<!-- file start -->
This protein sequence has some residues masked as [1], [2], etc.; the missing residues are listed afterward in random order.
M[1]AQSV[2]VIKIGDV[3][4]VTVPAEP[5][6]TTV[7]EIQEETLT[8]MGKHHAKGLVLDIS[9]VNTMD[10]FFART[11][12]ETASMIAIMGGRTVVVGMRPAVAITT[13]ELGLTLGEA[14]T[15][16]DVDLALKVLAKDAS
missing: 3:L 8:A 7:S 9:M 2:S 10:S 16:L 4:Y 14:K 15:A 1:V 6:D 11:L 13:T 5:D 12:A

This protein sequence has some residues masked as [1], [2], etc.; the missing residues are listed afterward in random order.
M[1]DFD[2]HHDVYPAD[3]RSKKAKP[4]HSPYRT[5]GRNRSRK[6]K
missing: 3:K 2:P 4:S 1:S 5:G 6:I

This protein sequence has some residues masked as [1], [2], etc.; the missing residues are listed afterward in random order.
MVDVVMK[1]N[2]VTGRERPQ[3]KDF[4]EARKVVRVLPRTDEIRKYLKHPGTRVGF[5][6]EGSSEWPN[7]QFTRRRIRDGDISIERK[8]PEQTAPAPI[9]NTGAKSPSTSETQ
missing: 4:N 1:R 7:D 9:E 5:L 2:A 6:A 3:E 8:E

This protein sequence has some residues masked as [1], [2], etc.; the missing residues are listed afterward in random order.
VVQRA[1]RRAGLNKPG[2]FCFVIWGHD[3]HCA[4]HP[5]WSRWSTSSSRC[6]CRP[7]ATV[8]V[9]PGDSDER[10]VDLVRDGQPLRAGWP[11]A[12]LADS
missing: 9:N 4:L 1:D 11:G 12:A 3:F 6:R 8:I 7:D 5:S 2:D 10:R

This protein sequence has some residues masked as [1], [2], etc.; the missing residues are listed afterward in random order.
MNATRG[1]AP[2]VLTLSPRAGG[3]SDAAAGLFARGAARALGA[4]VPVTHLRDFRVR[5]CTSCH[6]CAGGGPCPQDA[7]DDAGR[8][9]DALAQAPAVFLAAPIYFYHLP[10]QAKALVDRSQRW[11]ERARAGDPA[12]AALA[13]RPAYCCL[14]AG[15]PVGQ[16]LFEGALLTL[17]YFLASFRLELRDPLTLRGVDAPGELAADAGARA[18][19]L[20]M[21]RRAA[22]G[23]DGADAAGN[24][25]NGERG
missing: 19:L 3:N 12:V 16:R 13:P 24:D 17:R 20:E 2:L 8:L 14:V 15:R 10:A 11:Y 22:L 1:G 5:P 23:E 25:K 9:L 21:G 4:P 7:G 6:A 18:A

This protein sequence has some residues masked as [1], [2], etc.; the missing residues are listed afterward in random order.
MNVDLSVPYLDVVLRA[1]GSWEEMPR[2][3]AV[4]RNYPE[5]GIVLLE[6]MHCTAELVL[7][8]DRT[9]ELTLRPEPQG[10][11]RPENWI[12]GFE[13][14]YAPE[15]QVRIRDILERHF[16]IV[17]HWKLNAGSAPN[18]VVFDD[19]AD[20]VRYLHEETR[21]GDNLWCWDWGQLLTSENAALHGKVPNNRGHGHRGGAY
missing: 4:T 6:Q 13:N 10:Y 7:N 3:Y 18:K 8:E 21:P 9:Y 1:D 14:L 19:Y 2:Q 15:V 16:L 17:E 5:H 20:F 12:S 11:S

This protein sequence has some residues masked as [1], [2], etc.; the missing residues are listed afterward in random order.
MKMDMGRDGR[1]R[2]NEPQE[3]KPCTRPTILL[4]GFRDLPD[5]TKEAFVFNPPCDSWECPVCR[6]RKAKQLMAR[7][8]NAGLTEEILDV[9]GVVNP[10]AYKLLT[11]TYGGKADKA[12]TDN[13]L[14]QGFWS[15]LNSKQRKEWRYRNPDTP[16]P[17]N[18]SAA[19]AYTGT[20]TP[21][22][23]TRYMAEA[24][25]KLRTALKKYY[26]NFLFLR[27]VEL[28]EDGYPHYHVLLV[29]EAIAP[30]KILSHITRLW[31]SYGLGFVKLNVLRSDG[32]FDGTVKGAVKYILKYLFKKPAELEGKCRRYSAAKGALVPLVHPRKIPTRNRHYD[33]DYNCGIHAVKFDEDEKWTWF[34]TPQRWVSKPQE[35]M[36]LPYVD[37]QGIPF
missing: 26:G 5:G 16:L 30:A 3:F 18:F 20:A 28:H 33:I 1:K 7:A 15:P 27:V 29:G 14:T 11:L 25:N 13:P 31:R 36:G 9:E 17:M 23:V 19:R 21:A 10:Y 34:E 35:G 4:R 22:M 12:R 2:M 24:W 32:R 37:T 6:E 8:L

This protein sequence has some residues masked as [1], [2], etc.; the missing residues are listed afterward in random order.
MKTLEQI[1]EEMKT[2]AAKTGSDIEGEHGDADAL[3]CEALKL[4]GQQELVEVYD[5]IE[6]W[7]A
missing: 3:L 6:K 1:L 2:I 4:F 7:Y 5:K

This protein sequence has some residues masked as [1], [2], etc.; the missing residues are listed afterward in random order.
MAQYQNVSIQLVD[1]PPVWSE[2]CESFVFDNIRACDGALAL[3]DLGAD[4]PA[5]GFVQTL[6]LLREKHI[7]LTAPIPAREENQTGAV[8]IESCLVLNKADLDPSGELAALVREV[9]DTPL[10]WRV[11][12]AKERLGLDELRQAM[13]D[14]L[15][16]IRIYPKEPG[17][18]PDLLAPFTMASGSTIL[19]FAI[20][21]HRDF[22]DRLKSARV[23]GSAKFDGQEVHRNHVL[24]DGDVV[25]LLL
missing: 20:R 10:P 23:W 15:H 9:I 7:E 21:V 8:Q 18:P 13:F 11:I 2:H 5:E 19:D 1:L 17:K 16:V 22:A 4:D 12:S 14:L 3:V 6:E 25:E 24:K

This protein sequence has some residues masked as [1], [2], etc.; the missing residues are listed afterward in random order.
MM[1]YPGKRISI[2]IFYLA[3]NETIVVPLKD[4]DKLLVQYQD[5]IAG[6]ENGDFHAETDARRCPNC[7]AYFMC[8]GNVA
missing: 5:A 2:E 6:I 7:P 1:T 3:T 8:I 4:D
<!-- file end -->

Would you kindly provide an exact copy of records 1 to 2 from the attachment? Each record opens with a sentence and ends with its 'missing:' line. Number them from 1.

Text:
This protein sequence has some residues masked as [1], [2], etc.; the missing residues are listed afterward in random order.
M[1]AQSV[2]VIKIGDV[3][4]VTVPAEP[5][6]TTV[7]EIQEETLT[8]MGKHHAKGLVLDIS[9]VNTMD[10]FFART[11][12]ETASMIAIMGGRTVVVGMRPAVAITT[13]ELGLTLGEA[14]T[15][16]DVDLALKVLAKDAS
missing: 3:L 8:A 7:S 9:M 2:S 10:S 16:L 4:Y 14:K 15:A 1:V 6:D 11:L 13:T 5:D 12:A

This protein sequence has some residues masked as [1], [2], etc.; the missing residues are listed afterward in random order.
M[1]DFD[2]HHDVYPAD[3]RSKKAKP[4]HSPYRT[5]GRNRSRK[6]K
missing: 3:K 2:P 4:S 1:S 5:G 6:I